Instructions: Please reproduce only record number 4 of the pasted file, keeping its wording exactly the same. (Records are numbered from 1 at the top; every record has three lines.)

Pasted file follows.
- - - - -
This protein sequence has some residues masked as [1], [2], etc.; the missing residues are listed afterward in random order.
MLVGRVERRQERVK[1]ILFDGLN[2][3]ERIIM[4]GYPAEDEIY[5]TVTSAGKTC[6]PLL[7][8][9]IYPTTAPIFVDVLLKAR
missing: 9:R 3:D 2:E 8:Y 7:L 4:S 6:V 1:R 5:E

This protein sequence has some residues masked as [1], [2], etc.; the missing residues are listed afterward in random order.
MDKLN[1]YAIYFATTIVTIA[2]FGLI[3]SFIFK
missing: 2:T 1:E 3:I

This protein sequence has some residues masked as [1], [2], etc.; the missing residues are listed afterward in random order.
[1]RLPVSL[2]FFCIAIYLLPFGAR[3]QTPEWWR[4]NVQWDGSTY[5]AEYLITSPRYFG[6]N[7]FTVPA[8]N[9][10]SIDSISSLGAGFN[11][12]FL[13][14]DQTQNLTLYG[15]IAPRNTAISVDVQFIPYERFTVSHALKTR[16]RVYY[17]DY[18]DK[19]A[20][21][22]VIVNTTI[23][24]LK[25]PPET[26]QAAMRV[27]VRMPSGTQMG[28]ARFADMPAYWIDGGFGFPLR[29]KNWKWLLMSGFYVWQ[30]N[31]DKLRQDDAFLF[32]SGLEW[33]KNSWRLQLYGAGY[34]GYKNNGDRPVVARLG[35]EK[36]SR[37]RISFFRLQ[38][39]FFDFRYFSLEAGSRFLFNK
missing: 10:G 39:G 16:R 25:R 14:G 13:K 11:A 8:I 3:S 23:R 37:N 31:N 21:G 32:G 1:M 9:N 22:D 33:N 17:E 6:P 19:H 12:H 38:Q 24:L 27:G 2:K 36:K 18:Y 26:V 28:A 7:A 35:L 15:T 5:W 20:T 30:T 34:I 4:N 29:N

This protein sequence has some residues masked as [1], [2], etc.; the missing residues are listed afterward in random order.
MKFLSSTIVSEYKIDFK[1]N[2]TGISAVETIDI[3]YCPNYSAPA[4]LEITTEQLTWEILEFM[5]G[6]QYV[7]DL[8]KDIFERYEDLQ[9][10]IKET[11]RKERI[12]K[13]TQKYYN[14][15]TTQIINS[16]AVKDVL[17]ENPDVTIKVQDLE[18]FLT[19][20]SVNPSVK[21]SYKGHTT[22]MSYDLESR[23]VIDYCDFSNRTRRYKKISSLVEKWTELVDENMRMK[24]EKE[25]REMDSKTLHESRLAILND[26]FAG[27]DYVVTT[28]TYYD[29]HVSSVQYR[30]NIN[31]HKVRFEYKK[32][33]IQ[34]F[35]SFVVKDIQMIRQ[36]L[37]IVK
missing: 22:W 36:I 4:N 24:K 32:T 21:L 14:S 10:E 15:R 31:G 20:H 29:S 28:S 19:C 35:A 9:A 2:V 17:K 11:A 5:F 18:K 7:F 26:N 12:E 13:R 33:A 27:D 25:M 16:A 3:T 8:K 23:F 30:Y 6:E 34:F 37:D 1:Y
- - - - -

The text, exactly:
This protein sequence has some residues masked as [1], [2], etc.; the missing residues are listed afterward in random order.
MKFLSSTIVSEYKIDFK[1]N[2]TGISAVETIDI[3]YCPNYSAPA[4]LEITTEQLTWEILEFM[5]G[6]QYV[7]DL[8]KDIFERYEDLQ[9][10]IKET[11]RKERI[12]K[13]TQKYYN[14][15]TTQIINS[16]AVKDVL[17]ENPDVTIKVQDLE[18]FLT[19][20]SVNPSVK[21]SYKGHTT[22]MSYDLESR[23]VIDYCDFSNRTRRYKKISSLVEKWTELVDENMRMK[24]EKE[25]REMDSKTLHESRLAILND[26]FAG[27]DYVVTT[28]TYYD[29]HVSSVQYR[30]NIN[31]HKVRFEYKK[32][33]IQ[34]F[35]SFVVKDIQMIRQ[36]L[37]IVK
missing: 22:W 36:I 4:N 24:K 32:T 21:L 14:S 10:E 15:R 31:G 20:H 29:S 28:S 19:C 35:A 9:A 2:V 17:K 11:A 5:F 18:K 7:F 26:N 12:E 13:R 33:A 27:D 25:M 16:A 3:T 8:K 23:F 30:Y 6:E 34:F 37:D 1:Y